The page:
Actually, in the present day scenario it is imperative for us to read the religious scriptures with an open mind. Further, it is easy to misinterpret individual passages and call it hypocrisy unless you read a chapter or topic as a whole in all its continuity & entirety and it is very easy to read a few texts and then improve upon them by reading the intricate ones.
Further, Jainism doesn’t have a missionary style of philosophy to persuade others. It has always been purely on the initiatives taken by the followers. So we ourselves need to be motivated enough to grope for a good source of information (Jain canonical or Agam Sutras).
It is just fortunate that we were born a Jain, but we shall be a true Jain only when we make an effort to understand and imbibe these principles in our life.
On a serious note, reading some of the scriptures intermittently would give a deeper insight & sometimes show you the door that you might have otherwise easily missed... and scriptures just like a tourist guide at an old fort can show you the intricate details!
As per my experience, each fort has its own uniqueness and some have been a legacy as they have unparalleled legends of being unconquered. And Jainism as a religion has survived the onslaught of time without any significant controversies and I feel that we are fortunate to be followers of the Jaina philosophy.
Again, from my personal experience, I have seen that to most of us at first it maybe like “I hardly ever have to read anything with that much attention. It sounds like hard work.” A lot of us feel we don't have the time: “I just have too much to do to be sitting around thinking about what a scripture means.” Many of us don't trust ourselves to probe deeply: “I'll start asking silly questions & feel stupid. I might even start asking weird questions that will just get me confused & make me think the scriptures can't hold up, & then I might lose my testimony & become a heretic.” Some of us haven't yet realized that we can actually learn from the scriptures. In our own study & this community, we have found that asking certain questions helps us to discover & understand important details.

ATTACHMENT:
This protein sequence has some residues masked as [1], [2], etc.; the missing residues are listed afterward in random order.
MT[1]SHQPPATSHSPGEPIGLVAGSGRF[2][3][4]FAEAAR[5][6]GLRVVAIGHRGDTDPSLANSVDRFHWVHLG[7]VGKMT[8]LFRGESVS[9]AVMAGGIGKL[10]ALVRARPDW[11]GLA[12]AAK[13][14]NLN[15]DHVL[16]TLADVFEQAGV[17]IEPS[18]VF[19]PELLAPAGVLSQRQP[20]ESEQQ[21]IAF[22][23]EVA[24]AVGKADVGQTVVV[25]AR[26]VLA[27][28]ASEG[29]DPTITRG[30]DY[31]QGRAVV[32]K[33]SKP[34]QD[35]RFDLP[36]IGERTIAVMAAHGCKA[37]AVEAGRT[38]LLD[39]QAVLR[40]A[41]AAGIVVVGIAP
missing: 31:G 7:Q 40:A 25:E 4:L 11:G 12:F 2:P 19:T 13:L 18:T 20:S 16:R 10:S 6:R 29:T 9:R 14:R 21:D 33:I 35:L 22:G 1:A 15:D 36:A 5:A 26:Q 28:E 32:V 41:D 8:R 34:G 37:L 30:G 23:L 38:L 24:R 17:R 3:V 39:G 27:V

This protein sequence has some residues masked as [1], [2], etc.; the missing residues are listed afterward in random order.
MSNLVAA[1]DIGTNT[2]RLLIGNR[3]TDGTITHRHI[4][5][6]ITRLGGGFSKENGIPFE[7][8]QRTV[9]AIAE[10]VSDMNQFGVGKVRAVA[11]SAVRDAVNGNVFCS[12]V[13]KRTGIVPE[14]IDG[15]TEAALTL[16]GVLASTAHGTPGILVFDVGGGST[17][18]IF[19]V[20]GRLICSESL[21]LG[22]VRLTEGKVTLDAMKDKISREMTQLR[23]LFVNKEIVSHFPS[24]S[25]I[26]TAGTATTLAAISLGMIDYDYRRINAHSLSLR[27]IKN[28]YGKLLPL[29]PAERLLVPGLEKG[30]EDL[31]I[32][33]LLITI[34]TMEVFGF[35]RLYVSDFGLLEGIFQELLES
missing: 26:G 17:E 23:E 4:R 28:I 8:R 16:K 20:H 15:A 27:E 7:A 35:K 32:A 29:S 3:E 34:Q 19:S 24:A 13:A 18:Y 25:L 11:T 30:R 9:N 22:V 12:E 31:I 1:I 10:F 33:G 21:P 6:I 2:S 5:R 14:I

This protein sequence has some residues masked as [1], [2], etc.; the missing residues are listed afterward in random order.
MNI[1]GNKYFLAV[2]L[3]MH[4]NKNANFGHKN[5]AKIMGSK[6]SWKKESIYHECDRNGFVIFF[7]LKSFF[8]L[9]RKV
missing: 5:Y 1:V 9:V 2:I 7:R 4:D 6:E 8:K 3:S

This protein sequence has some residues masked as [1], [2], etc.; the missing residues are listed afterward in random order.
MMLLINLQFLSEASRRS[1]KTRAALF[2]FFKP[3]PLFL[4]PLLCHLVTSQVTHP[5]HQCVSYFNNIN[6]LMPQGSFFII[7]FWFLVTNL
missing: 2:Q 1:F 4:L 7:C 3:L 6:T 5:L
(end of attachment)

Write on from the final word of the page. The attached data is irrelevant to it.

We might ask why the scriptures have to be pondered, understood & appreciated - unlike newspapers or magazines we understand at a first reading. What makes the scriptures different?
Let me try to explain it in a subtle way. An analogy might help. The scriptures are like a symphony. The problem with a symphony, if it can be called a problem, is that there is so much going on at the same time that an inexperienced listener feels bewildered, not knowing what to listen for, or how to make sense of everything. However, the music lover knows what to do. He picks out a theme carried by the string section, compares it to a variation on that theme, & hears the composer being playful, reflective or joyful. Unlike the novice, he hears & feels the effects of the details that give the symphony, in all its complexity, power & impact.
Not everything that cannot be seen, heard or felt can be announced as nonexistent. It is always subject to faith & a slow process of discovery. If you read the scriptures, you shall find that even subtle questions of metaphysics, which stand based on intellect or argument, have been dealt in an impressive manner in the vast Jain Literature. Since it is a very old religion, it has a well-developed doctrinal basis comprising of metaphysics, ontology, cosmology, cosmography, theology, mythology and ethics. In the hindsight, I have found that I am able to relate almost everything that Jainism is preaching since years to some scientific reasoning or another and the most astonishing fact is that it was discovered without the use of any modern day scientific equipment.
Set of rules
In crude form, some people describe a religion as "A specific fundamental set of beliefs and practices, generally agreed upon by a number of persons or sects." Further some consider religion as "set of rules" specified by smart people in old times to guide people live their life happily and peacefully. For such group of people ignorant of religious & cultural heritage I intend to emphasize that people of all religions are trying to turn their religions into world religions. But unfortunately most of the Jains are totally inactive on this front. We fail to comprehend the greatness of Jaina philosophy that easily qualifies as a world religion. Here is a quote from the scriptures to bolster my faith in Jainism being the foremost contender to be a world religion.